Ramona Edelin is executive director of the D.C. Association of Chartered Public Schools.

As the District confronts the coronavirus crisis, our education of our children has not been immune. Traditional public schools will remain closed until May 29, the end of the school year, and charter schools, educating half of District public school students, will set their own closing dates. The school closures increase the already high price paid by D.C. residents. When added to lost jobs, shuttered businesses, increased need for government assistance and mounting cases of infections and fatalities, the pandemic is taking a toll. Sadly, however, this is spread unevenly, as the most vulnerable are paying the highest price thanks to entrenched inequalities.

No less of an authority than Anthony S. Fauci, expert immunologist and director of the National Institute of Allergy and Infectious Diseases, highlights how covid-19-related deaths and hospitalizations, including intensive-care intubations, are significantly higher among African Americans than their population share. This reflects greater prevalence of underlying medical conditions that increase risk, including diabetes, hypertension and asthma. Such data broken down by ethnicity “shine a very bright light on some of the real weaknesses and foibles in our society,” Fauci concluded.

Among D.C. residents, 4 in 5 of fatalities were African Americans, who make up less than half the population share. This heartbreaking pattern is repeated elsewhere. In Chicago, nearly 3 in 4 virus-related deaths have been African American, who comprise only one-third of the population. State statistics highlight other hot spots including Detroit, New Orleans and Prince George’s County — all majority African American.

In the District as elsewhere, African Americans are less likely to have health insurance and adequate access to health care, compounding a higher incidence of unemployment, poverty, homelessness, overcrowding and minimum- and low-wage employment. The Latino population and immigrant community in the District face similar inequalities that school closures have brought into focus.

While 94 percent of District whites have a bachelor’s degree or higher, only half of Latinos and one-third of African Americans do. Unsurprisingly, this educational attainment gap is reflected in income and employment on U.S. Census figures. The same source shows that average white income in 2017 was slightly more than $160,000, compared with a little more than $76,000 for Latinos and slightly more than $48,500 for African Americans. District unemployment rates in 2018 were 14 percent for African Americans, 7 percent for Latinos and only 3 percent for whites.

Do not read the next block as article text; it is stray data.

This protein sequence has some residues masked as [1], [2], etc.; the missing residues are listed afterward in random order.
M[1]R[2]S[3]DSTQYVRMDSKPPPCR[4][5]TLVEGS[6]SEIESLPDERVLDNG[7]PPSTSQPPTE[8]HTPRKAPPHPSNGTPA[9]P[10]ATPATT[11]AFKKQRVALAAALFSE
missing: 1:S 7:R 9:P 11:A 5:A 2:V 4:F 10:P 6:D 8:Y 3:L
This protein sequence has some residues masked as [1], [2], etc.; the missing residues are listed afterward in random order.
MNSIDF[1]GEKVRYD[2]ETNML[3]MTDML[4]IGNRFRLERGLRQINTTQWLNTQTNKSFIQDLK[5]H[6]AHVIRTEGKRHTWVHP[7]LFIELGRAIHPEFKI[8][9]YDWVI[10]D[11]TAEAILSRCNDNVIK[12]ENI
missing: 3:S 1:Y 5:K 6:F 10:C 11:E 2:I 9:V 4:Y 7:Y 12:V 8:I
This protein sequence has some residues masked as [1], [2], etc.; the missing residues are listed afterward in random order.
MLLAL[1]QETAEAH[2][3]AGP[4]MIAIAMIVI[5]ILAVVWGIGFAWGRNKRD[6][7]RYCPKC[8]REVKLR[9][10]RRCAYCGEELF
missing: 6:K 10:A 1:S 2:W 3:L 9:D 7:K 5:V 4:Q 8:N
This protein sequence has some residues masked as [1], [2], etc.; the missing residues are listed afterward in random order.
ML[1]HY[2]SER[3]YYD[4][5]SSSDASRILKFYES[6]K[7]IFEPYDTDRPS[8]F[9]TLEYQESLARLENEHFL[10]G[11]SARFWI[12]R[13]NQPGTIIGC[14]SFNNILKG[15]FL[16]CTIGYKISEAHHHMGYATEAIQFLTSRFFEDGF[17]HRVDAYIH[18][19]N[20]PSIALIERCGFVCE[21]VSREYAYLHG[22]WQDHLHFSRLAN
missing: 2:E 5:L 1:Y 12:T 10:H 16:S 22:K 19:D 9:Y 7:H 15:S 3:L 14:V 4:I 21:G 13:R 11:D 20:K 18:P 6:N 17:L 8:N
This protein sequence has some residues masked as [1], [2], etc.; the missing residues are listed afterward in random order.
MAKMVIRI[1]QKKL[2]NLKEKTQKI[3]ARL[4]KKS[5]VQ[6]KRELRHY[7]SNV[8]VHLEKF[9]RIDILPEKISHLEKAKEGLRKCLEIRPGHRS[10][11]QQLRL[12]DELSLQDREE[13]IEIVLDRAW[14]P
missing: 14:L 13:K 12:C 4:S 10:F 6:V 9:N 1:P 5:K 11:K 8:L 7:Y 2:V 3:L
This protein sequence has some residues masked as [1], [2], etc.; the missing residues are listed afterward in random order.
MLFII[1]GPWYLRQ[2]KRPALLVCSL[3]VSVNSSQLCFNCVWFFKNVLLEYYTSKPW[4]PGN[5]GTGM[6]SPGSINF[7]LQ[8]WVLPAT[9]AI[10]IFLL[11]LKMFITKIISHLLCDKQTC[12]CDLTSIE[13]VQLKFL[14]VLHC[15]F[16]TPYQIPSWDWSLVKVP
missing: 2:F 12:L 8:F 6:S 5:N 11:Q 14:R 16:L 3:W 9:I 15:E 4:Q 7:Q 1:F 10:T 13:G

Accordingly, the pandemic has exposed inequalities as education has moved online — work that can’t be performed at home, exposing usually lower-paid adults to greater risk; lack of access to child care and quality early learning; food insecurity; and a digital divide that prevents online learning during the crisis. Schools have stepped up to provide nutritional meals, computer equipment, Internet access and cover for essential workers, but they should not bear the burden alone. Ameliorating the effects of poverty is a citywide problem and responsibility.

The federal and District governments could and should take the lead in closing these gaps, while recognizing that the quality of public education is a long-term driver of them.

Citywide solutions to the information divide — an increasingly important source of inequality — must be found so that high-speed broadband can be accessed in a usable form by residents everywhere. The rollout of 5G networks and municipal broadband elsewhere provides examples, as does the work of public charter schools in ensuring students have laptops and reliable Internet during the crisis.

The city also could do more to prioritize the education of students considered at-risk of academic underachievement by broadening the definition from those who depend on food stamps or other benefits, are homeless or in foster care or enrolled in high school below their grade level to include additional students. Under-resourced students also at risk include those experiencing mental health challenges, those learning English as a second language and children whose households lack health insurance and access to adequate health care.

Increasing the special funding weighting for at-risk students from 0.225 to 0.37 percent, as recommended by the District’s own adequacy report, would boost investment in at-risk students. So would increasing the base level of per-student funding, another unimplemented conclusion of the same study.

Allowing charter schools, which educate a higher share of at-risk students, to prioritize at-risk students in admissions also would better serve this historically underserved group, as would implementing the District’s seven-year-old adequacy report commitment to equalize funding for public charter school students in the same grade or special education level.

The tragedy of this pandemic has forced a bright light on entrenched, intergenerational inequalities and burning social injustices, creating a unique opportunity to address them.

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